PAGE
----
FDA: Compounded Ocular Antibiotic May Cause Blindness

Compounded triamcinolone-moxifloxacin-vancomycin (TMV), a medication used for intraocular injection, may cause a rare, potentially blinding postoperative complication, according to the FDA.

 

The agency has issued a Compounding Risk Alert concerning a report of hemorrhagic occlusive retinal vasculitis (HORV) that occurred in a patient being treated with TMV after cataract surgery. HORV may include delayed onset of sudden painless decreased vision, intraocular inflammation, intraretinal hemorrhage, retinal vasculitis, vascular occlusion and retinal ischemia.

“Raising awareness about emerging safety issues associated with compounded drugs is a top priority for the FDA’s compounding program,” commented Janet Woodcock, MD, the director of the FDA’s Center for Drug Evaluation and Research.

HORV has been observed in dozens of people who have received vancomycin via ocular injections after otherwise successful cataract surgeries, according to the FDA.

Dr. Woodstock noted, however, that particulars regarding labeling of compounded formulations may complicate the dissemination of this drug warning. “The FDA approved the addition of a severe vision loss warning in the FDA-approved labels of injectable vancomycin, but since labels for compounded drugs are not reviewed or approved by the FDA, this warning will not necessarily be included in the labels of compounded drugs with vancomycin for injection,” she said. “Therefore, health care providers administering eye injections of compounded drugs containing vancomycin for prophylaxis may not be immediately aware of this potentially blinding postoperative complication associated with its use.”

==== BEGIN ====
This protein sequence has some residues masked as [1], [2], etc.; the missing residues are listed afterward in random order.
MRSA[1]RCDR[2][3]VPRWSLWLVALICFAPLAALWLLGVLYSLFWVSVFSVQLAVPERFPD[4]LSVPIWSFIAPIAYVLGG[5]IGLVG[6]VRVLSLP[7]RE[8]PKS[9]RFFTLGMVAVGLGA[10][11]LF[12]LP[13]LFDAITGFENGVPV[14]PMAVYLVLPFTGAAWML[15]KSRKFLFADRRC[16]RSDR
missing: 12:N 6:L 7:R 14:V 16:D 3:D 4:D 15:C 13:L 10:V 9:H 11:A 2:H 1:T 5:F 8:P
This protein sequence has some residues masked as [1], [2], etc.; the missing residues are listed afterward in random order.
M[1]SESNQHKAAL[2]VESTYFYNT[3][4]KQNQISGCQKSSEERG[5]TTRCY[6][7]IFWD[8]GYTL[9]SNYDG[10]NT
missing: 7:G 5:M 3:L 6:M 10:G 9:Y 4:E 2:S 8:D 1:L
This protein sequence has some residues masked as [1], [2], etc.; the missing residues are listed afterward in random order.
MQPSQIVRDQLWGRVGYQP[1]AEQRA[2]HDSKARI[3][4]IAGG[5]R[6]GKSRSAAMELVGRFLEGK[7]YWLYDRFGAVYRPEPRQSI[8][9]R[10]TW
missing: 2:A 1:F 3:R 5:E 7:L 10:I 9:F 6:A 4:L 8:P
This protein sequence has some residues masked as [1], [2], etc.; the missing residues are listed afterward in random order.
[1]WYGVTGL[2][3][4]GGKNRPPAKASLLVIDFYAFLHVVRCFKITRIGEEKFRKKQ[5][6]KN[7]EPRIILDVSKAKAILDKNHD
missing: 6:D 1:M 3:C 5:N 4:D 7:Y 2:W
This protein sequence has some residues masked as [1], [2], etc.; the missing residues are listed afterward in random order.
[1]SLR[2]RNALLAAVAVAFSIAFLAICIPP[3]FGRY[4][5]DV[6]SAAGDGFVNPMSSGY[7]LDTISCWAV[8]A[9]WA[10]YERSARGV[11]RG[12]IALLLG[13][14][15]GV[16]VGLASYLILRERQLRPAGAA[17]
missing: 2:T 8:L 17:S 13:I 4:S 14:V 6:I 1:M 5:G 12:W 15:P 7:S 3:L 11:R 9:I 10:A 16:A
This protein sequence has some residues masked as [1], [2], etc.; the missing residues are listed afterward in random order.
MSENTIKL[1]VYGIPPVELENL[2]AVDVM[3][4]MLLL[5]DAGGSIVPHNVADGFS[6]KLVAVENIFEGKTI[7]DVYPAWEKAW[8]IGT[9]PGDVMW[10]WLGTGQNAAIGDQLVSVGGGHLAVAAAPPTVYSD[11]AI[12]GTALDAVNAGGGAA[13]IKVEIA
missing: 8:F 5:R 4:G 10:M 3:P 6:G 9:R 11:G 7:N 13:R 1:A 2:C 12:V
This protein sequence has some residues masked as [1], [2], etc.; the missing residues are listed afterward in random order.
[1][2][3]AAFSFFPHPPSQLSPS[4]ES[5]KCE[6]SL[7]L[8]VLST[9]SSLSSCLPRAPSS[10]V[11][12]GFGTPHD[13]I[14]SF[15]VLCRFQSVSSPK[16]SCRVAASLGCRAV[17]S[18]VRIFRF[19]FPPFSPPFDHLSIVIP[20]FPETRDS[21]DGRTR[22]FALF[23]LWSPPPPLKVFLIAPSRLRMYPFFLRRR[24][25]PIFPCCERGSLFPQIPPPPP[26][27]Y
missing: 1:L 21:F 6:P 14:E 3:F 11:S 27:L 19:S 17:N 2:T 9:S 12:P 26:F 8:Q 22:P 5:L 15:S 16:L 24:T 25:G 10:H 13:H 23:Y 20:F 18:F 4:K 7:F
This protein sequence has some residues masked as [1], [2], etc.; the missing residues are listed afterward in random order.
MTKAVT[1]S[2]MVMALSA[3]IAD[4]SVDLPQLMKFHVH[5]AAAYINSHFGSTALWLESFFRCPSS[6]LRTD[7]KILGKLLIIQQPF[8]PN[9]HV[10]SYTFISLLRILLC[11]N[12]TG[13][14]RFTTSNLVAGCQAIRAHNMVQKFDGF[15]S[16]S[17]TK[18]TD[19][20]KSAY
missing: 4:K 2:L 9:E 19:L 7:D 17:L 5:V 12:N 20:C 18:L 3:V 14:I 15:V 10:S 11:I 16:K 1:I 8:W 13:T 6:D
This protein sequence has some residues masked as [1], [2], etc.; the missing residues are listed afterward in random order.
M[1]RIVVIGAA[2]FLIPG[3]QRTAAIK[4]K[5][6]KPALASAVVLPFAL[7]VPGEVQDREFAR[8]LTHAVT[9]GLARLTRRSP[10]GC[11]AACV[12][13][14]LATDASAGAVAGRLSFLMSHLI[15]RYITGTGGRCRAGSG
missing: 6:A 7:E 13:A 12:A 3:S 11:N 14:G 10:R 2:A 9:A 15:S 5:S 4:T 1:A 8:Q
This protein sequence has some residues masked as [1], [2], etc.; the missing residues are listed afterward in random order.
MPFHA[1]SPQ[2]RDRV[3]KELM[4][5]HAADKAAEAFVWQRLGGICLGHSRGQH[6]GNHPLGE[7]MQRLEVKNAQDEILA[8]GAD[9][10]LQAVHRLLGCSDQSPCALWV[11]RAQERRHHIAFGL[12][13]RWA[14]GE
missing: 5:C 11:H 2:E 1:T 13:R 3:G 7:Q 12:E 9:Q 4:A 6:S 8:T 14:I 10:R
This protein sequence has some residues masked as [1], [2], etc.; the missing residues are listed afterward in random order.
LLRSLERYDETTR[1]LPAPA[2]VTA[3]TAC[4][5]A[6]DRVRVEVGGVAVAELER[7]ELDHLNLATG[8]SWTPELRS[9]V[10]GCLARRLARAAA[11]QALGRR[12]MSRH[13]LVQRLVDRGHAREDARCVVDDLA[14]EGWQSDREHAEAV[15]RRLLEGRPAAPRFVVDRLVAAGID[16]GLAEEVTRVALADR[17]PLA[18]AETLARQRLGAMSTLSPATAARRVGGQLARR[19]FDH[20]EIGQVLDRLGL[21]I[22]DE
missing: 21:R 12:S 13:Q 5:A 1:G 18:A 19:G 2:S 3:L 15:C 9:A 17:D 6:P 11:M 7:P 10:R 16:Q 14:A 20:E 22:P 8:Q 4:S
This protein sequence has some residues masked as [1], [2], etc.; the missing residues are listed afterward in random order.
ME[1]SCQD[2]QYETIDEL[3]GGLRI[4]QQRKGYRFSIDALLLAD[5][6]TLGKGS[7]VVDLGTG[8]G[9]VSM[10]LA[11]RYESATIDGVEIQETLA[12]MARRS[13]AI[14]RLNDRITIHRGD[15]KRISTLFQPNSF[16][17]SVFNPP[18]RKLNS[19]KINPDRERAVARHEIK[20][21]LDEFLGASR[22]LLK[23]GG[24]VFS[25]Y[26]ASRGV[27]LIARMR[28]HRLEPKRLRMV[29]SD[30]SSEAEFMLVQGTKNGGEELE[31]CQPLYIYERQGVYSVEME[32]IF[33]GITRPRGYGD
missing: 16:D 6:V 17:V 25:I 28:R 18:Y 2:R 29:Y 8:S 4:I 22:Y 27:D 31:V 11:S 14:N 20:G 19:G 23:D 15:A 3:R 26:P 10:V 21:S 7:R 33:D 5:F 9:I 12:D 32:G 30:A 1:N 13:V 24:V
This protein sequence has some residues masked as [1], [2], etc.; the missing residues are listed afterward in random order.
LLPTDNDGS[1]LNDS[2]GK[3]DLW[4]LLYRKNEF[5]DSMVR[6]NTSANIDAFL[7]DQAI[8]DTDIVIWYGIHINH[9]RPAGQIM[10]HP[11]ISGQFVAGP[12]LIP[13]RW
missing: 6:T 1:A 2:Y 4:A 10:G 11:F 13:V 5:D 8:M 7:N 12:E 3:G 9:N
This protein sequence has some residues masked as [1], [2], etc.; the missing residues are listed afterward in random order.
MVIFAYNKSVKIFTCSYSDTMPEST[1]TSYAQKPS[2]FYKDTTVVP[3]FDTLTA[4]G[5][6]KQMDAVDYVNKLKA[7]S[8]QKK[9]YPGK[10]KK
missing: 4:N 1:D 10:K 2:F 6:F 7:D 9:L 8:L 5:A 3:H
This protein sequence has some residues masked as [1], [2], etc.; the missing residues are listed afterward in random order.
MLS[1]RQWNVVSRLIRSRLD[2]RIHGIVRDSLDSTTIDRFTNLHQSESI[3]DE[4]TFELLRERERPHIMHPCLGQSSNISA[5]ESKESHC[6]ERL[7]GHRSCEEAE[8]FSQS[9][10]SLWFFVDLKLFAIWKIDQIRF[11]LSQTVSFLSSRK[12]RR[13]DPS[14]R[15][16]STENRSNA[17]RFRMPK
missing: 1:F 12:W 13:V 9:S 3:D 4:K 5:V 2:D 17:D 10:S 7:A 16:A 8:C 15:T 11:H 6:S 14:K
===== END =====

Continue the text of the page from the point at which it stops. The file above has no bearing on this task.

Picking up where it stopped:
On Sept. 28, 2017, the FDA approved an addition to Vancomycin Injection, USP that includes a Warnings section noting the risk for HORV.

This warning is the third time the FDA has reported an emerging safety issue through a Compounding Risk Alert. “The FDA intends to use compounding risk alerts to communicate safety issues linked to compounded drugs to health care providers to help inform decisions about the medications they administer,” Dr. Woodcock stated.

Report any adverse events to the FDA’s Medwatch here.

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